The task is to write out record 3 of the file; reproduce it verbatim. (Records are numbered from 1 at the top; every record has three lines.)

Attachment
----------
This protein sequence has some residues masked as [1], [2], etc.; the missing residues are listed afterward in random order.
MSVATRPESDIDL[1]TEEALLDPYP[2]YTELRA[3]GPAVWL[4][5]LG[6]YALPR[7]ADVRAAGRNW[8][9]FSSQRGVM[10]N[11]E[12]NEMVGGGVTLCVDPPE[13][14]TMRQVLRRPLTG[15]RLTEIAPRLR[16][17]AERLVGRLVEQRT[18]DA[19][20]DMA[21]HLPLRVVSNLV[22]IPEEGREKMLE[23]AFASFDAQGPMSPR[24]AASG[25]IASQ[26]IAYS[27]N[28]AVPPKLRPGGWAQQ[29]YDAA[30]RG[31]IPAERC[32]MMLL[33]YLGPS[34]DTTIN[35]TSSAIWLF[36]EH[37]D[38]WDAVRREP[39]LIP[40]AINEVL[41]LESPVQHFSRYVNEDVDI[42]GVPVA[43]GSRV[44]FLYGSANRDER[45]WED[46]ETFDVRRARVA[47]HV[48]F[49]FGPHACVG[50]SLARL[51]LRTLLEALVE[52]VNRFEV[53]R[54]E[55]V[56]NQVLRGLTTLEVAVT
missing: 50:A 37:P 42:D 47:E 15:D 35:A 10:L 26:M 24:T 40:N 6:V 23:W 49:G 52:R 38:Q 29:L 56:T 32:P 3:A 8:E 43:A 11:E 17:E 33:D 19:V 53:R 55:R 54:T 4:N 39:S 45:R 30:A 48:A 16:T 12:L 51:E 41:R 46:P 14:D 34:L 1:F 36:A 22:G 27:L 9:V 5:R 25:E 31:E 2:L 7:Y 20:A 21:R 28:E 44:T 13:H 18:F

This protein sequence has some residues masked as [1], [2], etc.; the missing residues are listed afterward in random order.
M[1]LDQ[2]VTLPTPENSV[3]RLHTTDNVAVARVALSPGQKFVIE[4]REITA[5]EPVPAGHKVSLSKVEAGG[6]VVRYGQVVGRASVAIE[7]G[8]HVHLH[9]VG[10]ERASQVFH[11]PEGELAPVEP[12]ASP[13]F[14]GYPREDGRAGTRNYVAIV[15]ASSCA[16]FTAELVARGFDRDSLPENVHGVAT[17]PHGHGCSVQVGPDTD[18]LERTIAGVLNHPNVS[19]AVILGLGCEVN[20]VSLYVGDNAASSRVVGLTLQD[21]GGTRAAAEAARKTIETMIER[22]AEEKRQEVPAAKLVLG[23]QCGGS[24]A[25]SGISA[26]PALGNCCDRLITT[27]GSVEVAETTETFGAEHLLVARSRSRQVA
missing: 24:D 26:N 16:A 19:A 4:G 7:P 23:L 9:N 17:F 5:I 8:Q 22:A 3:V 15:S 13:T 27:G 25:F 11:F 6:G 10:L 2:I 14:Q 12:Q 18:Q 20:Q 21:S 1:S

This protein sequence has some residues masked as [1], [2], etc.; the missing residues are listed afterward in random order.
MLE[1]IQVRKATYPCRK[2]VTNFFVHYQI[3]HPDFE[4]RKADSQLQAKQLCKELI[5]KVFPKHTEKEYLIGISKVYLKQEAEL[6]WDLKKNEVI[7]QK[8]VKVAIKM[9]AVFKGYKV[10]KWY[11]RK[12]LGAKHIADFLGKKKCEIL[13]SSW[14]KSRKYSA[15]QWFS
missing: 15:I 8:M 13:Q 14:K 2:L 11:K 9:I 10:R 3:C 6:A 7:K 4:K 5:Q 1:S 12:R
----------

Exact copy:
This protein sequence has some residues masked as [1], [2], etc.; the missing residues are listed afterward in random order.
MLE[1]IQVRKATYPCRK[2]VTNFFVHYQI[3]HPDFE[4]RKADSQLQAKQLCKELI[5]KVFPKHTEKEYLIGISKVYLKQEAEL[6]WDLKKNEVI[7]QK[8]VKVAIKM[9]AVFKGYKV[10]KWY[11]RK[12]LGAKHIADFLGKKKCEIL[13]SSW[14]KSRKYSA[15]QWFS
missing: 15:I 8:M 13:Q 14:K 2:L 11:K 9:I 10:R 3:C 6:A 7:K 4:K 5:Q 1:S 12:R